Volume 7 - Issue 3

Research Article Biomedical Science and Research Biomedical Science and Research CC by Creative Commons, CC-BY

Recent Advances in Stem Cell Therapy for Parkinson’s Disease

*Corresponding author: Usama Khalid Choudry, Department of General Surgery, Shifa International Hospital, Islamabad, Pakistan.

Received: November 30, 2019; Published: February 18, 2020

DOI: 10.34297/AJBSR.2020.07.001158


The pathologic hallmark behind Parkinson’s disease (PD) is the loss of dopaminergic neurons from the substantia nigra pars compacta (SNpc) and accumulation of lewy bodies (mis-folded proteins). Clinically, in PD the patient encounter with both motor and non-motor symptoms, motor symptoms caused by loss of dopaminergic neurons from the substantia nigra, presented with tremor, bradykinesia and muscle rigidity along with impaired gait, and posture. Recent researches have enlightened the role of different type of stem cell and their clinical application. Stem cell therapy has shown promising effects on the lifestyle and behavioral changes in patients with Parkinson’s disease. In this review article we will be discussing about the recent advancements in stem cell therapy for Parkinson’s disease.

Keywords: Parkinson’s disease (PD); Dopaminergic (DA); Embryonic stem cell (ESCs); Mesenchymal stem cell (MSCs); Neural stem cell (NSCs); Induced pluripotent stem cell (iPSCs)

Abbreviations: Parkinson; SNPC: Substantia Nigra Pars Compacta; PFC: Prefrontal Cortex; LB: Lewy Bodies; SNCA: Alpha Synuclein; P-Tau: phosphorylated Tau; Aβ: Amyloid Beta protein; SPD: Sporadic PD; MPTP: 1-methyl-4-phenyl-1,2,3,6-tetrahydropyridine; RAAV: Recombinant Adeno Associated Viral Vectors; CRISPR-Cas9: Clustered Regularly Interspaced Short Palindromic Repeats Associated Protein 9; PDD: PD with dementia; LBD: Dementia with Lewy Bodies; P-Tau: Hyperphosphorylation of Tau; NFT: Neurofibrillary Tangles; FTDP: Frontotemporal Dementia with Parkinsonism; MAPT: Microtubule Associated Protein; PARK7: DJ-1; PARK6: PINK1; STN: Sub Thalamic Nuclei; UPS: Ubiquitin Proteasome System; HSP: Heat Shock Proteins; MAO-B: Monoamine Oxidase Type B; BM-MSC: Bone Marrow Derived Mesenchymal Stem Cells; OEC: Olfactory Ensheathing Cells; NSCs: Neural Stem Cells; ESCs: Embryonic Stem Cells; IPSCs: Induced Pluripotent Stem Cells; IDA Neuron: Directly Induced Dopamine Neurons; SVZ: Sub Ventricular Zone; VM: Ventral Mesencephalic; AFG: African Green Monkeys; UPDRS: Unified Parkinson’s Disease Rating Scale; 18F-FDOPA: 18 F-Flurodopa; MSFs: Mouse Embryonic Fibroblast; PSCs: Pluripotent Stem Cells; SHH: Sonic Hedgehog; SCNT: Somatic Cell Nuclear Transfer; CM: Cynomolgus Monkeys; VPA: Valproic Acid; Nr4a2: Nurr1; Ascl1: Mash1; NPCs: Neural Progenitor Cells; A53T: SNCA Mutation; ZFN: Zinc Finger Nuclease; FBS: Fetal Bovine Serum


Parkinson’s disease (PD) is known to be second most common neurodegenerative disorder after Alzheimer’s disease [1] which is becoming a challenge to deal with.

Epidemiological study has revealed that 5 million people after age of 50 years worldwide are affected with PD and it will increase in next 20 years [2]. PD is most common in men (1.5 times) than women [3]. Its incidence is higher in developed countries [4] due to increased age group. Therefore, age is an important risk factor for PD.

Genetic mutations include those in alpha-synuclein (SNCA), Parkin, PINK, DJ-1 (PARK6), Leucine-rich repeat kinase2 (LRRK2), PARK9, GBA (glucocerebrosidase), DNAJC6, SY NJ1, ATXN2, ATXN3, GCH1, DCTN1 etc. [5]. Among these genes SNCA, Parkin, DJ-1, PINK- 1 are most common gene mutations resulting in PD [6]. People with close relatives with PD do increase their risk of getting PD but still the risk is 2-5% until family has a known mutated gene of PD [7]. Other risk factor is the exposure of the environmental toxins [4, 8] such as pesticides, exposure to heavy metals, smoking, interstitial toxins which have shown a marked decrease in dopaminergic neuronal cells [9, 10]. According to the scientists, PD is not a fatal disease but by time it worsens the normal functions [11] .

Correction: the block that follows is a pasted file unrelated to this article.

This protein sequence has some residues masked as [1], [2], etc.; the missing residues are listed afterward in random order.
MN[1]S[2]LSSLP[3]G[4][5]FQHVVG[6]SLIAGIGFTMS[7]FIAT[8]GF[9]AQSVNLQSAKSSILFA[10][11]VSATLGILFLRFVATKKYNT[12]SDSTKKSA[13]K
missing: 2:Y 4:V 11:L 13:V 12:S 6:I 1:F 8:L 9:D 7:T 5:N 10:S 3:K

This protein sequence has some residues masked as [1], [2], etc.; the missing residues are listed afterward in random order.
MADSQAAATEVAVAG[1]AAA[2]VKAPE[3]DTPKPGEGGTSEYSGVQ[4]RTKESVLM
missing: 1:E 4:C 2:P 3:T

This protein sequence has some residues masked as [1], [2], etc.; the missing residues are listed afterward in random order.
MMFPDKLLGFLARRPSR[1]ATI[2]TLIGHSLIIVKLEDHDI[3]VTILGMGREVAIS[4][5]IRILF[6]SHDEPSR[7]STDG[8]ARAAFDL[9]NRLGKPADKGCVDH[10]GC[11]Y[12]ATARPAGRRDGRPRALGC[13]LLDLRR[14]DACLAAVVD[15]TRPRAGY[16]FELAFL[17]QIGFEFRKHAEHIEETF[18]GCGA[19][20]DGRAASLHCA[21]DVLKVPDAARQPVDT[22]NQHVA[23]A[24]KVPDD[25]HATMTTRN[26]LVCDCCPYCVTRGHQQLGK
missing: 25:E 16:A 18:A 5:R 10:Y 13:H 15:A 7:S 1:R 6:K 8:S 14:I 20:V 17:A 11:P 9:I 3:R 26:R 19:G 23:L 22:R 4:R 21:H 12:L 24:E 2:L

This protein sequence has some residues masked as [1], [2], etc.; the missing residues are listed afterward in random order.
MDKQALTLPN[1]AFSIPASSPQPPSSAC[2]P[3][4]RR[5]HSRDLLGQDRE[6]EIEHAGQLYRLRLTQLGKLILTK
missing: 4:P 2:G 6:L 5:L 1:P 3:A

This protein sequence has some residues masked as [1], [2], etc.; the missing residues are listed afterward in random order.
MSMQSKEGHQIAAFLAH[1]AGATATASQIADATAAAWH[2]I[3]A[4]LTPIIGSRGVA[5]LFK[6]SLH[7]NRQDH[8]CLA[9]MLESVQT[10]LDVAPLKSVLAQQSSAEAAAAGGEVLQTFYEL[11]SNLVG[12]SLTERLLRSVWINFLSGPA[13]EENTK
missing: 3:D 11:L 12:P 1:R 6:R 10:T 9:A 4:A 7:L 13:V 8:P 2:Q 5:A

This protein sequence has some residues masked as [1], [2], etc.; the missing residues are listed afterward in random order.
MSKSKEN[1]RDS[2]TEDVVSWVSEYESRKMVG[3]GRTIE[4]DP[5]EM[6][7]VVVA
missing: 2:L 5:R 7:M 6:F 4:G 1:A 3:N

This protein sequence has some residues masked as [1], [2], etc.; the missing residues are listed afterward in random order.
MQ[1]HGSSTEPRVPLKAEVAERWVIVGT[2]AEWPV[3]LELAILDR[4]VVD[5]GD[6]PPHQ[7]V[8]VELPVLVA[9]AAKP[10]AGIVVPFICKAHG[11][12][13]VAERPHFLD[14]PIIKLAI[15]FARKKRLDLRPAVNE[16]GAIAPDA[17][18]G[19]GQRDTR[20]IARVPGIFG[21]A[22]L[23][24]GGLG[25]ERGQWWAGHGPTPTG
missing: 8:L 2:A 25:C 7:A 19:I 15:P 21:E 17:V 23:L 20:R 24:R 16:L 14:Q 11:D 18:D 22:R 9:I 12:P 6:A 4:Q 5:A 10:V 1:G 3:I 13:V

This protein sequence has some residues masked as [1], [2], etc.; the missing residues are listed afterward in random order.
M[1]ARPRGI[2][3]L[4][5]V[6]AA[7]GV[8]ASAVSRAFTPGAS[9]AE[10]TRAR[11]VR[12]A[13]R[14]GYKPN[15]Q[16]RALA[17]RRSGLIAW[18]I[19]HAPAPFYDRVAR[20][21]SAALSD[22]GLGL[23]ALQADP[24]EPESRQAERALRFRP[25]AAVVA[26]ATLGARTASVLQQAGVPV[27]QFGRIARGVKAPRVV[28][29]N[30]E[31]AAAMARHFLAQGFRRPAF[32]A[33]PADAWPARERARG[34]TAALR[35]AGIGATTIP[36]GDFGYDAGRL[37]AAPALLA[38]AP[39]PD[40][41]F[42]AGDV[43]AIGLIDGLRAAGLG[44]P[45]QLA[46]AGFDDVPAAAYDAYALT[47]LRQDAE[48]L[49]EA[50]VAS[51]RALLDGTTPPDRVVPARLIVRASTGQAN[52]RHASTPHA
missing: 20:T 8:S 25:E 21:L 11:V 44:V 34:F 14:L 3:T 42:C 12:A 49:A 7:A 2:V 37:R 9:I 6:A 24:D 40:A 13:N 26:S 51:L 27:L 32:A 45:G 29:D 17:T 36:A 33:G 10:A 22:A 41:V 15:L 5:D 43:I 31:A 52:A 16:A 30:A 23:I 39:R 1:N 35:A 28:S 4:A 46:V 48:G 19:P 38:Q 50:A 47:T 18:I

Treatment of PD with the transplantation of gene is considered to be one of the promising approaches towards the treatment of PD [12] . Over last two years investigators relocated the dopaminergic (DA) cells like adrenal medullary dopaminergic cells, into the striata of PD animal models [13, 14]. In recent time, researchers manipulated growth factors (FGF-2b, FGF8, SHH) and produced DA neurons from rodent embryonic stem cell and transplanting them into striata of PD animal model. Surprisingly, these transplanted neurons persisted and integrated into normal brain function in PD of animal model [2, 4]. Researchers can produce yet more DA neurons to transplant into brain of PD animals by overexpression of Nurr 1 in embryonic stem cell [17, 18, 19, 20].

Most common tools for reproducing the brain cells include embryonic stem cell (ESCs), mesenchymal stem cell (MSCs), neural stem cell (NSCs) and induced pluripotent stem cell (iPSCs). Several mechanisms like cell replacement, mediating re-myelination, trophic factor and modulation of inflammation can be useful in Stem cell therapies [5].

From years, researches are going on for the treatment and management of PD because it is very common disease in old population in the developed countries. In the past decades, PD was been treated with drugs which has some very severe adverse effects such as wearing off phenomena, motor fluctuation, and abnormal movements as dyskinesia. Beside the drug therapy, surgical treatment is not the option preferred at early stage of disease and it even results in some serious after effects.